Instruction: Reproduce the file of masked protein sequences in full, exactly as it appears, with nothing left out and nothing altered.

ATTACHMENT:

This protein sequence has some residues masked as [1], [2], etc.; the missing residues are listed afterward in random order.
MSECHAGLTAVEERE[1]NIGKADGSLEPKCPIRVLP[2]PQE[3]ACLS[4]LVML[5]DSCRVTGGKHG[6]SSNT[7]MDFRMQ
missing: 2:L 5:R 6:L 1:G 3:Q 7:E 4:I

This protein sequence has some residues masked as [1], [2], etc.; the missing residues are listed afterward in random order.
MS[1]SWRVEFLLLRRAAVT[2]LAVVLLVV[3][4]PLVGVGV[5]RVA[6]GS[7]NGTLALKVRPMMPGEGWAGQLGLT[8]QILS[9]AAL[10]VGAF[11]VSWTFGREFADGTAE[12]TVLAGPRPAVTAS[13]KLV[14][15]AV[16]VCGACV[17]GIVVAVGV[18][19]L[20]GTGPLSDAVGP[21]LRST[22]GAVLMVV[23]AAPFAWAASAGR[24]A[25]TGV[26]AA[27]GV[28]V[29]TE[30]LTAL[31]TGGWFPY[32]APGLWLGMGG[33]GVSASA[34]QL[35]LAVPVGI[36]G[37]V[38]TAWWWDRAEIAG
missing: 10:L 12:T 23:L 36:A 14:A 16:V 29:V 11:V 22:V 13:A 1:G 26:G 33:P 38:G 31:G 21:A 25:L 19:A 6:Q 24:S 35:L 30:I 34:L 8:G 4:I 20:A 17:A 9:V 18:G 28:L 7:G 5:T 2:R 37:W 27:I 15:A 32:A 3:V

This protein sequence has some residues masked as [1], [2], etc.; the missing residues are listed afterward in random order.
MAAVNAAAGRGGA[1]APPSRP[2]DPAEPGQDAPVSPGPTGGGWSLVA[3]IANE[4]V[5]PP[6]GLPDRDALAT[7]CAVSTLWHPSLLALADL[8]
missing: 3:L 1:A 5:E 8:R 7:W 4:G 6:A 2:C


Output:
This protein sequence has some residues masked as [1], [2], etc.; the missing residues are listed afterward in random order.
MSECHAGLTAVEERE[1]NIGKADGSLEPKCPIRVLP[2]PQE[3]ACLS[4]LVML[5]DSCRVTGGKHG[6]SSNT[7]MDFRMQ
missing: 2:L 5:R 6:L 1:G 3:Q 7:E 4:I

This protein sequence has some residues masked as [1], [2], etc.; the missing residues are listed afterward in random order.
MS[1]SWRVEFLLLRRAAVT[2]LAVVLLVV[3][4]PLVGVGV[5]RVA[6]GS[7]NGTLALKVRPMMPGEGWAGQLGLT[8]QILS[9]AAL[10]VGAF[11]VSWTFGREFADGTAE[12]TVLAGPRPAVTAS[13]KLV[14][15]AV[16]VCGACV[17]GIVVAVGV[18][19]L[20]GTGPLSDAVGP[21]LRST[22]GAVLMVV[23]AAPFAWAASAGR[24]A[25]TGV[26]AA[27]GV[28]V[29]TE[30]LTAL[31]TGGWFPY[32]APGLWLGMGG[33]GVSASA[34]QL[35]LAVPVGI[36]G[37]V[38]TAWWWDRAEIAG
missing: 10:L 12:T 23:L 36:A 14:A 16:V 29:V 11:V 22:V 13:A 1:G 26:G 33:P 38:G 31:G 21:A 25:L 19:A 6:Q 24:S 35:L 30:I 34:L 8:G 4:I 20:A 17:A 9:V 18:G 28:L 7:G 5:T 2:R 37:W 27:I 15:A 32:A 3:V

This protein sequence has some residues masked as [1], [2], etc.; the missing residues are listed afterward in random order.
MAAVNAAAGRGGA[1]APPSRP[2]DPAEPGQDAPVSPGPTGGGWSLVA[3]IANE[4]V[5]PP[6]GLPDRDALAT[7]CAVSTLWHPSLLALADL[8]
missing: 3:L 1:A 5:E 8:R 7:W 4:G 6:A 2:C